Public procurement plays an important role in the Europe 2020 strategy. It is recognised in the European Commission’s communication ‘Europe 2020: A strategy for smart, sustainable and inclusive growth’ as one of the market-based tools to be used to achieve smart, sustainable and inclusive growth while making the most efficient use of public funds. This has guided the new Public Procurement Directives with a view to do the following:
Public spending is increasingly expected to provide more and more value for money. Through compliance with the sustainable procurement duty, we aim to imbed sustainability into and generate maximum value for local communities from our procurement activities. Community benefit requirements are one way in which public bodies can contribute to the delivery of national outcomes and indicators within the National Performance Framework. This is now part of the Procurement Reform (Scotland) Act 2014.
The sustainable procurement duty is part of the Procurement Reform (Scotland) Act 2014 and includes a requirement for contracting authorities to consider how they can improve economic, social and environmental wellbeing through regulated procurements and to act in a way to secure this.
A community benefit requirement is one of a range of social clauses which can be included in public contracts that are compatible with EU Treaty Principles and law. Community benefits in procurement are defined by the Procurement Reform (Scotland) Act 2014 as:
‘a contractual requirement imposed by a contracting authority (a) relating to:
(i) training and recruitment, or
(ii) the availability of sub-contracting opportunities, or,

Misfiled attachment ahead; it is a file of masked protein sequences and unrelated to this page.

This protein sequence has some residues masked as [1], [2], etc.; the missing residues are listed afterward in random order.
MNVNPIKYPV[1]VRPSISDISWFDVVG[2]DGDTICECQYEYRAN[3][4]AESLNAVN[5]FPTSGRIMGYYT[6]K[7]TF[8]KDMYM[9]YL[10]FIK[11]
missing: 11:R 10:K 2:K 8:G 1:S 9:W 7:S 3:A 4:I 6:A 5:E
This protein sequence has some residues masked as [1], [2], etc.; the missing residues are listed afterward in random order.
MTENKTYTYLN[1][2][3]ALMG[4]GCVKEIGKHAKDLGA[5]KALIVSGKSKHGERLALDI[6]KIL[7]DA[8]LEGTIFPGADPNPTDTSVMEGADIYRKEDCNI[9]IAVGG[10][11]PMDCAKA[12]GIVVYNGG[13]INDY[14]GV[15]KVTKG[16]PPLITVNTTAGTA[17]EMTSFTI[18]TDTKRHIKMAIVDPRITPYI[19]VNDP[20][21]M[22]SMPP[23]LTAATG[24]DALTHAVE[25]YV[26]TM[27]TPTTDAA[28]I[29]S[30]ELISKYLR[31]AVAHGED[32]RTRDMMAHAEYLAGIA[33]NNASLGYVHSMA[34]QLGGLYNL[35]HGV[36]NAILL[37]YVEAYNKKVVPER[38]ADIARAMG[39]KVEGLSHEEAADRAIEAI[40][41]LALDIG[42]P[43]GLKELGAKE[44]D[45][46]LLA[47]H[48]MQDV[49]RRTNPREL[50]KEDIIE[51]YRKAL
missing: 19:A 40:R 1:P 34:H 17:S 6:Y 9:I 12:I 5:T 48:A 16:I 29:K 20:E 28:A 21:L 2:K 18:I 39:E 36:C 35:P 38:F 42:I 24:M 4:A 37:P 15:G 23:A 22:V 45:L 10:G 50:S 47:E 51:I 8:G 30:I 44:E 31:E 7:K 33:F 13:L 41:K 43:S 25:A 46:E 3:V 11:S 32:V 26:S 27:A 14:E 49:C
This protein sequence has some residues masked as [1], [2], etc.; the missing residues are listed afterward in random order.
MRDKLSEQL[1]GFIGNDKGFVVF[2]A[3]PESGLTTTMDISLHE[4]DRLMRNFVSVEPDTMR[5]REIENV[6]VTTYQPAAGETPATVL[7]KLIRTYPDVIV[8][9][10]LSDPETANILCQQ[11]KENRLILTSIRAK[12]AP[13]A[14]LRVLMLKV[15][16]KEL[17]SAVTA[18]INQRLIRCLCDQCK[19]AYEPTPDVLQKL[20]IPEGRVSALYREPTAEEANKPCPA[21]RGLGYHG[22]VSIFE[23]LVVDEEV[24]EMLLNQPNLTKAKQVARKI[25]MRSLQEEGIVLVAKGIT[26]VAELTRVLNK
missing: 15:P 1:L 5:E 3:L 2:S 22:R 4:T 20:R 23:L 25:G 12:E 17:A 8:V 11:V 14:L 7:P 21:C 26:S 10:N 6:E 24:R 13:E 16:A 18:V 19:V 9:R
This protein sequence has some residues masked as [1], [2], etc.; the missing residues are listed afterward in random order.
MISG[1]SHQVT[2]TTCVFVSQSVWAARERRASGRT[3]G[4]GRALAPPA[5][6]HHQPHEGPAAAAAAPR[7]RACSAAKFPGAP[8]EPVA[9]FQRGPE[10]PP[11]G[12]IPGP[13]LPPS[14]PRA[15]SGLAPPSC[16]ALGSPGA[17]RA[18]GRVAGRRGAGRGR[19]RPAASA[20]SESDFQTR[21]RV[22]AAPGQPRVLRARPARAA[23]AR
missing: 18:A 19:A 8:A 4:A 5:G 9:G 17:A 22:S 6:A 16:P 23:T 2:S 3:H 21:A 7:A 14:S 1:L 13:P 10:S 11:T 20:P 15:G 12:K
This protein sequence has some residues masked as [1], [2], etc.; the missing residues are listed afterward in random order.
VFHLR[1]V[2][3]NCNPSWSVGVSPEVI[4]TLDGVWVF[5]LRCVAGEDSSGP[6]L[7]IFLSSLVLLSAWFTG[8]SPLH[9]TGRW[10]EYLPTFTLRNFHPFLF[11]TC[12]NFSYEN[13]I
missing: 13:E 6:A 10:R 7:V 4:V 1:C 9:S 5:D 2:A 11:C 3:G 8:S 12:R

(b) which is otherwise intended to improve the economic, social or environmental wellbeing of the authority's area in a way additional to the main purpose of the contract in which the requirement is included.’
Specifically to the enhancement of communities, the Community Empowerment (Scotland) Act 2015 has strengthened the focus on this. In particular, the following three major elements of the 2015 Act are important:
Designated community planning partners must now include the whole range of public services that engage and work with communities. Partners include colleges, Police Scotland, health boards, enterprise agencies such as Scottish Enterprise and Highlands and Islands Enterprise, Historic Environment Scotland, health and social care integration joint boards, national park authorities, regional strategic bodies in further and higher education, Scottish Environment Protection Agency, the Scottish Fire and Rescue Service, Scottish Natural Heritage, Scottish Sports Council, Skills Development Scotland, regional transport partnerships and Visit Scotland.
Community planning partnerships will be required to develop, publish and report annually on a local outcomes improvement plan (LOIP), which replaces the former single outcome agreement.